Galatians 2:16 (twice).” Harvard Theological Review 60 (1967): 459-460. Other arguments for the subjective reading are the context of Romans 3:22. A reference to the believer’s faith seems out of place.The phrase πίστεως ῦ ησο ῦ Χριστοῦ or πίστεως Χριστοῦ can be found in Romams 3:22. if he has just said. “Why should Paul add eis pantas tous pisteuontas. The verse reads. 5 Luke Timothy Johnson. 3:22. to take the genitive subjectively then there would be no redundancy. Eph 3:12 and Philippians 3:9. Scholars put forth several arguments as to why the construction should be translated subjectively. The phrase is used 24 times in Paul and “In all cases the phrase refers to the faith of the individual. “On the ‘Faith of Christ.” (Rom 3:22). instead. never faith in the individual. “Rom 3:21-26 and the Faith of Jesus” The Catholic Biblical Quarterly 44 (1982): 79. Then there is the charge of redundancy in Romans 3:22. Luke Timothy Johnson posses the question. Hays explains. Galatians. and Philippians translate a different way. When Paul uses the genitive after the word πίστις it refers to the faith of the person being referred to. If the objective genitive is used then Paul is redundant in saying how the righteousness of God is give to the believer. ‘through faith in Jesus Christ’”?5 If we were. “The righteousness of God through faith in Jesus Christ for all who believe. . “The emphasis of the whole passage is on God’s action in putting forward Jesus Messiah who enacts the faith-obedience that 4 George Howard.”4 Thus. it would be inconsistent to make the verse found in Romans. It is in these verses that the debate swells to whether Paul was referring to the faith the believer places in Christ or the faithfulness of Christ.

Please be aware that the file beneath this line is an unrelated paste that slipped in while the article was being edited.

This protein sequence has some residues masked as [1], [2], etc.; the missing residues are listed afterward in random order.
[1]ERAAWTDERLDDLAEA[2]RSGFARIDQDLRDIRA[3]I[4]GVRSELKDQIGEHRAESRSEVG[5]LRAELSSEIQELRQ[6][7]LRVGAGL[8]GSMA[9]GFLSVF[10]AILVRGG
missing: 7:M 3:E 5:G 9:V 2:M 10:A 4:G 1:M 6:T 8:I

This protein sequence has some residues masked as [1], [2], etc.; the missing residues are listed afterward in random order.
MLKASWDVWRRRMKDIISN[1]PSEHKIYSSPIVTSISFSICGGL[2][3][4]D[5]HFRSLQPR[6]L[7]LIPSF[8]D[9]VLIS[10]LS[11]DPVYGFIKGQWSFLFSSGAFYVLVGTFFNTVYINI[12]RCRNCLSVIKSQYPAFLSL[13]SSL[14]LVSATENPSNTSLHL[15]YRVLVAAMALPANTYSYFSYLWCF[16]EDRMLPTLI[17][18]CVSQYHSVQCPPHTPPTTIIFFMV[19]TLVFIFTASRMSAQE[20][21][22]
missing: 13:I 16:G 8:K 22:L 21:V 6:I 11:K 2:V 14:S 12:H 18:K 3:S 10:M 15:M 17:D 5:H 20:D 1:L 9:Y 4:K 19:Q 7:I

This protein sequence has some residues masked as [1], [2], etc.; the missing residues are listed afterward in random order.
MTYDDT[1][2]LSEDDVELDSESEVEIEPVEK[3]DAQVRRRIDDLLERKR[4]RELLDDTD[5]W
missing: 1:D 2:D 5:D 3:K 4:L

ed. The New International Greek Commentary. by I Howard Marshall and Donald A. Longenecker. 87-88. in Philippians 3:9 Paul is saying that the righteousness of God is manifested through the faithfulness of Christ. who thereby glorifies God as faithless human creatures had failed to do. O’Brien. vol 41. Then Hays also asks the question. ed. 8 When interpreting the passage in Galatians Longenecker defends the subjective use there by referring to the context and the seemingly normal usage of the phrase. It is not as if the objective use of the genitive with the πίστεως Χριστοῦ verses are an unheard of thing. 7 Ibid. Hubbard and Glenn W.”7 If the genitive is in the objective then the righteousness of God is displayed in the believer’s faith.” 721.”9 Objective Genitive We will now look at the arguments for the objective understanding of the genitive.8 Reasons such as these have convinced many scholars that the usage of πίστεως Χριστοῦ should be understood as subjective. This seems out of place where on the other hand Christ’s faithfulness makes a better manifestation of God’s righteousness. TX: Word Books. “The apostle is asserting that the righteousness he possesses is based on Christ’s faithful obedience to the Father—clear proof that Paul’s right relationship with God comes through sheer grace. MI: Wm. One can find uses of the genitive where it is objective. 1990). 2000). Richard N. “ΠIΣΤΙΣ and Pauline Christology. Word Biblical Commentary. Barker (Dallas. 399-400. by David A.Israel failed to render. 9 Peter T. Many scholars still hold to the traditional understanding of genitive for these reasons. In Mark 11:22 we 6 Hays. “What would it mean to say that God’s justice has been made manifest through out act of believing in Jesus Christ. Galatians.”6 Thus it seems out of place to interject a statement about the faith of the believer when the passage seems to speak about the faithfulness of the Savior. Thus. The Epistle to the Philippians: A Commentary on the Greek Text. Eerdmans Publishing Company. Hagner (Grand Rapids. . B.